There is no evidence that Dr. Woodward or any of defendant's representatives knew prior to trial the details of the testimony of plaintiff and Dr. Faix;
and even if it could be said that they should have expected the worst, no doubt they hoped, sincerely enough, to establish the contrary. I find that defendant honestly disputed plaintiff's medical contentions and hence was not bound to act upon them prior to verdict.
Fraud and misrepresentation must be established by 'clear and convincing evidence' in order to obtain relief under Rule 60(b)(3). Atchison, Topeka and Santa Fe Railway Co. v. Barrett, 9 Cir., 1957, 246 F.2d 846, 849.
I think what was said by Judge Goodrich in Bassett v. New York, Chicago & St. Louis Railroad Co., 3 Cir., 1956, 235 F.2d 900, 902, is dispositive of the charge of 'fraud and misrepresentation' on the part of the Railroad in holding plaintiff out of service after that his own doctor said about his physical condition, namely, that he was unemployable. See also, Berkeimer v. P.R.R., D.C.W.D.Pa.1959, F.Supp. .
In my judgment plaintiff has failed to establish facts of fraud and misrepresentation warranting a new trial under Rule 60(b)(3).
In his brief, plaintiff argues pursuant to Rule 60(b)(2) that he is entitled to relief from the judgment and a new trial on the ground of newly discovered evidence which by due diligence could not have been discovered in time to move for a new trial under Rule 59.
It is true plaintiff could not know for sure during trial or ten days thereafter that he would be held out of service on the basis of his own evidence given at the trial, but as pointed out above, argument was made, in order to enhance the damages, that this very contingency might very well happen. The jury had it to consider.
In the great majority of personal injury cases involving partial disability, there can be no certainty that plaintiff, if working, will not lose his job some time in the future, or, if not working, will be able to find and hold a full time job. Also in some cases the disability disappears after verdict; in others it intensifies; simply because the change, unforeseen at trial, happens within a couple of months thereafter poses no different problem than if the change happened several years later. The issue on loss of earning power was litigated, submitted to the jury and resolved by that body. Public policy dictates that litigation must come to an end especially concerning a litigated issue of much speculation such as loss of future earning capacity.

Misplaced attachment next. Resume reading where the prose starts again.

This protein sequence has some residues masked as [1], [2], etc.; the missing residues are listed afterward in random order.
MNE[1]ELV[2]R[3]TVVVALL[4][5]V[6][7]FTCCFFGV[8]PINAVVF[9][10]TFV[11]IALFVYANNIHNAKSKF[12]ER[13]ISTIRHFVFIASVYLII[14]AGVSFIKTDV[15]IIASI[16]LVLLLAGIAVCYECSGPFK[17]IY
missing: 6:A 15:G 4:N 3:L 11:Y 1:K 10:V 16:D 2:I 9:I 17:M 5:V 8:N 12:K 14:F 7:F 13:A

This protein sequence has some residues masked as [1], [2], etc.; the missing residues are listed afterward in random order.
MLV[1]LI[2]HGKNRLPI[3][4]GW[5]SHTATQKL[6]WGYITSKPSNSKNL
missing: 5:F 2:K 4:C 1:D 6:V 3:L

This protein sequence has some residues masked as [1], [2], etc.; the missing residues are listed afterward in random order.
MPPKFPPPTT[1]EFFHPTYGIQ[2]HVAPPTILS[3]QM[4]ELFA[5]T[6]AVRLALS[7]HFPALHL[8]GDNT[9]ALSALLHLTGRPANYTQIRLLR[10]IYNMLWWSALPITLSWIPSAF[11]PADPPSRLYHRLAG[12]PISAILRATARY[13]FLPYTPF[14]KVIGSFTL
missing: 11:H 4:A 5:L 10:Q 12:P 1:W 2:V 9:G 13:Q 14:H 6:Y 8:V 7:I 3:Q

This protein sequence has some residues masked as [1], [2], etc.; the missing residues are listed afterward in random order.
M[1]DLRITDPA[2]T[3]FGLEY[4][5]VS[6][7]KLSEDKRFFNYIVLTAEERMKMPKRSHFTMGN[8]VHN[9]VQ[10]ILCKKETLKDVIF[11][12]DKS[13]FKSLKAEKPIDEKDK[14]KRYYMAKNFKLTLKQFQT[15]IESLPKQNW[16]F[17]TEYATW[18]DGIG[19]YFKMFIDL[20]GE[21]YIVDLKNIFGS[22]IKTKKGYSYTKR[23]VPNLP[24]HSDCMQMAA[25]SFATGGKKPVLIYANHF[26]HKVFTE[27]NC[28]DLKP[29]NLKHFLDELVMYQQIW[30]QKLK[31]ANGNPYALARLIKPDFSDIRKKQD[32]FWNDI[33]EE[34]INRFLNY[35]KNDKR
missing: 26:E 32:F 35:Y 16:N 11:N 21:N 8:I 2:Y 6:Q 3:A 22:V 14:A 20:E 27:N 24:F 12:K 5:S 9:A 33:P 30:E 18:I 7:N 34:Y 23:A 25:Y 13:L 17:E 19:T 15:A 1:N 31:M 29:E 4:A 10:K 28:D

More to the point, however, the decision of Dr. Woodward that plaintiff was medically disqualified for the duties of a trainman, reached after evaluating the testimony of plaintiff and his medical witnesses, is a fact that was not in existence nor could it have been known to defendant's representatives at trial, and, therefore, in my judgment does not qualify as newly discovered evidence justifying relief from the judgment.
An appropriate order will be entered.
Order of Court.
And Now, to wit, this 4th day of January, 1960, It Is Ordered, Adjudged and Decreed that the motion of plaintiff for relief from the operation of the final judgment by a new trial limited to the issue of damages be and it hereby is denied.